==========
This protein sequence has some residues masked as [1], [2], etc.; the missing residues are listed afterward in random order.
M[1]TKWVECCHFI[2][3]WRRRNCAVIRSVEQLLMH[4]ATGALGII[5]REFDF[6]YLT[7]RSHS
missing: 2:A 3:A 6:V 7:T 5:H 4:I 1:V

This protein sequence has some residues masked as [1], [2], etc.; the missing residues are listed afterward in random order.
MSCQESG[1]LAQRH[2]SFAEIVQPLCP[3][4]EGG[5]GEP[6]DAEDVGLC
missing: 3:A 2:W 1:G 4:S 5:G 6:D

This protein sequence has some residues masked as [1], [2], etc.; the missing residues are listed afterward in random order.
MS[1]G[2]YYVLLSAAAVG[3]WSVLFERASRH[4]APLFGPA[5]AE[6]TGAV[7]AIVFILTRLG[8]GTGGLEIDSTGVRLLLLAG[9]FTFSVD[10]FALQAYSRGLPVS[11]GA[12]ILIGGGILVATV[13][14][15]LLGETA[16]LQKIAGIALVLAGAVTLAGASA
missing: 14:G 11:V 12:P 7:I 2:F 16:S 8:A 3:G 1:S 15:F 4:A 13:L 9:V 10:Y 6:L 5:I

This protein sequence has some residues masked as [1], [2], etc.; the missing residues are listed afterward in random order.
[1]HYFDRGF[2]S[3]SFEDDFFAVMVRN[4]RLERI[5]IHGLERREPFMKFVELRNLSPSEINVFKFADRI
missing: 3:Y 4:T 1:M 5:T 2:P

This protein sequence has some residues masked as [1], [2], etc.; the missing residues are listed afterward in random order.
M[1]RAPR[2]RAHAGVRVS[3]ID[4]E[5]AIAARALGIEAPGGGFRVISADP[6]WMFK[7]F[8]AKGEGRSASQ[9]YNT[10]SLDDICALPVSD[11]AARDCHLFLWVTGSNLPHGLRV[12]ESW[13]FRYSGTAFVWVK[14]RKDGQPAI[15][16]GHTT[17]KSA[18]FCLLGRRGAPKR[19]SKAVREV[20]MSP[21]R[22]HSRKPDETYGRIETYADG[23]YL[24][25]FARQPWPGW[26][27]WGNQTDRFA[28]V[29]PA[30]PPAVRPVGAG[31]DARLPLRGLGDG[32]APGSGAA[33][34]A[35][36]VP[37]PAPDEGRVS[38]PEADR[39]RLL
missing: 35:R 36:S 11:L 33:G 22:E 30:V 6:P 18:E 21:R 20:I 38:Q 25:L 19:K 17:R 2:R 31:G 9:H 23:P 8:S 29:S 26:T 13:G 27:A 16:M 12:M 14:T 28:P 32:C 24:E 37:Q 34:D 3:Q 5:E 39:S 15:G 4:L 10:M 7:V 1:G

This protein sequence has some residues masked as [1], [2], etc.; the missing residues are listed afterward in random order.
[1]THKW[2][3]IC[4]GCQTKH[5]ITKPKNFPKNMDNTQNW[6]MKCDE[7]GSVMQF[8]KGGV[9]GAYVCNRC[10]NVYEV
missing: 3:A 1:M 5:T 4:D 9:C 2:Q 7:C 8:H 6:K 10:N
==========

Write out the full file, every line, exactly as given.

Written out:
This protein sequence has some residues masked as [1], [2], etc.; the missing residues are listed afterward in random order.
M[1]TKWVECCHFI[2][3]WRRRNCAVIRSVEQLLMH[4]ATGALGII[5]REFDF[6]YLT[7]RSHS
missing: 2:A 3:A 6:V 7:T 5:H 4:I 1:V

This protein sequence has some residues masked as [1], [2], etc.; the missing residues are listed afterward in random order.
MSCQESG[1]LAQRH[2]SFAEIVQPLCP[3][4]EGG[5]GEP[6]DAEDVGLC
missing: 3:A 2:W 1:G 4:S 5:G 6:D

This protein sequence has some residues masked as [1], [2], etc.; the missing residues are listed afterward in random order.
MS[1]G[2]YYVLLSAAAVG[3]WSVLFERASRH[4]APLFGPA[5]AE[6]TGAV[7]AIVFILTRLG[8]GTGGLEIDSTGVRLLLLAG[9]FTFSVD[10]FALQAYSRGLPVS[11]GA[12]ILIGGGILVATV[13][14][15]LLGETA[16]LQKIAGIALVLAGAVTLAGASA
missing: 14:G 11:V 12:P 7:I 2:F 16:S 8:A 3:G 1:S 15:F 4:A 13:L 9:V 10:Y 6:L 5:I

This protein sequence has some residues masked as [1], [2], etc.; the missing residues are listed afterward in random order.
[1]HYFDRGF[2]S[3]SFEDDFFAVMVRN[4]RLERI[5]IHGLERREPFMKFVELRNLSPSEINVFKFADRI
missing: 3:Y 4:T 1:M 5:T 2:P

This protein sequence has some residues masked as [1], [2], etc.; the missing residues are listed afterward in random order.
M[1]RAPR[2]RAHAGVRVS[3]ID[4]E[5]AIAARALGIEAPGGGFRVISADP[6]WMFK[7]F[8]AKGEGRSASQ[9]YNT[10]SLDDICALPVSD[11]AARDCHLFLWVTGSNLPHGLRV[12]ESW[13]FRYSGTAFVWVK[14]RKDGQPAI[15][16]GHTT[17]KSA[18]FCLLGRRGAPKR[19]SKAVREV[20]MSP[21]R[22]HSRKPDETYGRIETYADG[23]YL[24][25]FARQPWPGW[26][27]WGNQTDRFA[28]V[29]PA[30]PPAVRPVGAG[31]DARLPLRGLGDG[32]APGSGAA[33][34]A[35][36]VP[37]PAPDEGRVS[38]PEADR[39]RLL
missing: 35:R 36:S 11:L 33:G 22:E 30:V 6:P 18:E 21:R 20:I 38:Q 25:L 19:K 17:R 2:R 31:G 9:H 23:P 8:S 29:S 26:T 13:G 27:A 16:M 12:M 14:T 28:P 32:C 24:E 37:Q 34:D 3:Q 5:E 39:S 15:G 4:L 10:M 7:V 1:G

This protein sequence has some residues masked as [1], [2], etc.; the missing residues are listed afterward in random order.
[1]THKW[2][3]IC[4]GCQTKH[5]ITKPKNFPKNMDNTQNW[6]MKCDE[7]GSVMQF[8]KGGV[9]GAYVCNRC[10]NVYEV
missing: 3:A 1:M 5:T 4:D 9:C 2:Q 7:C 8:H 6:K 10:N